As I mentioned previously, in my Sunday school class we have been in chapter 14 of the Book of Revelation for the past two weeks. One of the members of my class, who in fact teaches Sunday school herself, made the interesting suggestion that the celibacy of the 144,000 (Revelation 14:4) might have to do with their priestly status – not in the sense of being Catholic priests and thus celibate, but in the sense of being set apart for priestly service in the Levitical sense. Priests had to abstain from sex prior to their priestly service.
At first glance, the language of “defiling themselves with women” sounds incredibly sexist – and even if it turns out to be less so than first seems to be the case, we will still want to challenge the assumptions about sex embedded in this text, as well as the patriarchal assumptions about priesthood. But it is worth noting that the point may not be a negative one about women, but a way of indicating, through mention of their abstinence from sex, the priestly status of the 144,000 – making them the “firstfruits” to enter the ever-expanding priestly status that will eventually encompass the great multitude.What do others think? Is Revelation 14:4 a reflection of the negative view of women and sex that would dominate much of later Christianity? Or does it stand closer to roots in Jewish, and more specifically Levitical, views of priesthood? Or is it both?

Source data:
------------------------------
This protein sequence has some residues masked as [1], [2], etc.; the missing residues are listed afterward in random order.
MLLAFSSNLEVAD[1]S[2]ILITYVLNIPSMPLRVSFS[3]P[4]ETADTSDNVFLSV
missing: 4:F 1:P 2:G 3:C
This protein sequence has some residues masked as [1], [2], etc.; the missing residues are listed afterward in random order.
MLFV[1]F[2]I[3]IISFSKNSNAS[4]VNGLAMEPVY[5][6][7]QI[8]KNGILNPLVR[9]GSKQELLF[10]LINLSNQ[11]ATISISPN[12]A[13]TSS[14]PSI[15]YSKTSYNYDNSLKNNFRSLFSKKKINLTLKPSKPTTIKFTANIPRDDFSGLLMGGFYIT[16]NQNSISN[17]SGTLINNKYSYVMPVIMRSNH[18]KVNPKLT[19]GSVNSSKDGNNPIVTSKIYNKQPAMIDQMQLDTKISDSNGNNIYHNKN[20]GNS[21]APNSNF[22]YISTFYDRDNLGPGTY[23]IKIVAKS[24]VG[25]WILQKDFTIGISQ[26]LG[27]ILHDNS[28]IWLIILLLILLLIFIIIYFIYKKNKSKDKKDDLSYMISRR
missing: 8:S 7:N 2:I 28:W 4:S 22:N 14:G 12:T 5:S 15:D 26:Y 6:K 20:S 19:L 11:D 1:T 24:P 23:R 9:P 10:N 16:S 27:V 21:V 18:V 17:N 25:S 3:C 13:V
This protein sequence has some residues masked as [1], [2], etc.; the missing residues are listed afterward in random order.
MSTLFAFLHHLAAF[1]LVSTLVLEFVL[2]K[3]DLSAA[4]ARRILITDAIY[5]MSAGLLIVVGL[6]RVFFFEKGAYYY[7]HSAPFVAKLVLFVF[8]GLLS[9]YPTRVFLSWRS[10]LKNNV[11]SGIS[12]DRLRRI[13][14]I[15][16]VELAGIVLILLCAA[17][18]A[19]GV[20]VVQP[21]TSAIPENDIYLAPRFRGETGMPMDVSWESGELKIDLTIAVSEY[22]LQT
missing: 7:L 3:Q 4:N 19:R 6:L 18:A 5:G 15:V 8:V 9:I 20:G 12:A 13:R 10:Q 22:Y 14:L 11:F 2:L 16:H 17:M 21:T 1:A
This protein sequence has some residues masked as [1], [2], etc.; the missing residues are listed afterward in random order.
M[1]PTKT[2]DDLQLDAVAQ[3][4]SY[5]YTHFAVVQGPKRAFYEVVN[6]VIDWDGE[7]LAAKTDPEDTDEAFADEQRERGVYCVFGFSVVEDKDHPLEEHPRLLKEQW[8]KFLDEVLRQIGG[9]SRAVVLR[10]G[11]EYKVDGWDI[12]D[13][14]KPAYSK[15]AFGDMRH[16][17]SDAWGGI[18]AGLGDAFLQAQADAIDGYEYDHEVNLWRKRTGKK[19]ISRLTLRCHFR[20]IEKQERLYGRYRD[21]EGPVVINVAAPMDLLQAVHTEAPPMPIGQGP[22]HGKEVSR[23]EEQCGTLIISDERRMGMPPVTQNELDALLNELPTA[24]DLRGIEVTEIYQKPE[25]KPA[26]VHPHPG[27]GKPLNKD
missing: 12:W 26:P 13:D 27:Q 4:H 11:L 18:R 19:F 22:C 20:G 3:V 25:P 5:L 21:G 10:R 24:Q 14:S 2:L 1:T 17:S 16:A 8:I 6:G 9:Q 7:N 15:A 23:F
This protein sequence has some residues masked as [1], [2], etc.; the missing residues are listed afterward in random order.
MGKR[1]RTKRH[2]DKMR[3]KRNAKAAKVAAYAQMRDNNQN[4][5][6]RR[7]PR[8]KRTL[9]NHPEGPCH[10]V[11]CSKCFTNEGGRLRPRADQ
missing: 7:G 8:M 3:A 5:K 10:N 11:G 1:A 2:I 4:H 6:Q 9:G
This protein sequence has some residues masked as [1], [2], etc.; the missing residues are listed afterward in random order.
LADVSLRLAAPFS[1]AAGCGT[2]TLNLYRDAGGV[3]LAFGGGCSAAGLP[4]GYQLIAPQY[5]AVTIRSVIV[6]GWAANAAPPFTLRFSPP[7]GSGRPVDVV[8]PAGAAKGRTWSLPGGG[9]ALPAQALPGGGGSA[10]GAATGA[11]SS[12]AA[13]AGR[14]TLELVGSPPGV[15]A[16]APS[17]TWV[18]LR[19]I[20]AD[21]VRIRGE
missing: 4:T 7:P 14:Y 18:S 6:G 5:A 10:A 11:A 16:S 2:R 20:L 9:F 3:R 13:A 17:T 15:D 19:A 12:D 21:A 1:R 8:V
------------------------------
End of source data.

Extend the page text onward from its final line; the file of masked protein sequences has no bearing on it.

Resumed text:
This also makes an important point about the chronology (or lack thereof) of the Book of Revelation. Presumably the priestly status of the 144,000 in ch.14 is logically prior to the great multitude taking that status in ch.5. But as Christian Shephard said on LOST, it seems that also in heaven as envisaged by the author of Revelation, “there is no ‘now’ here.”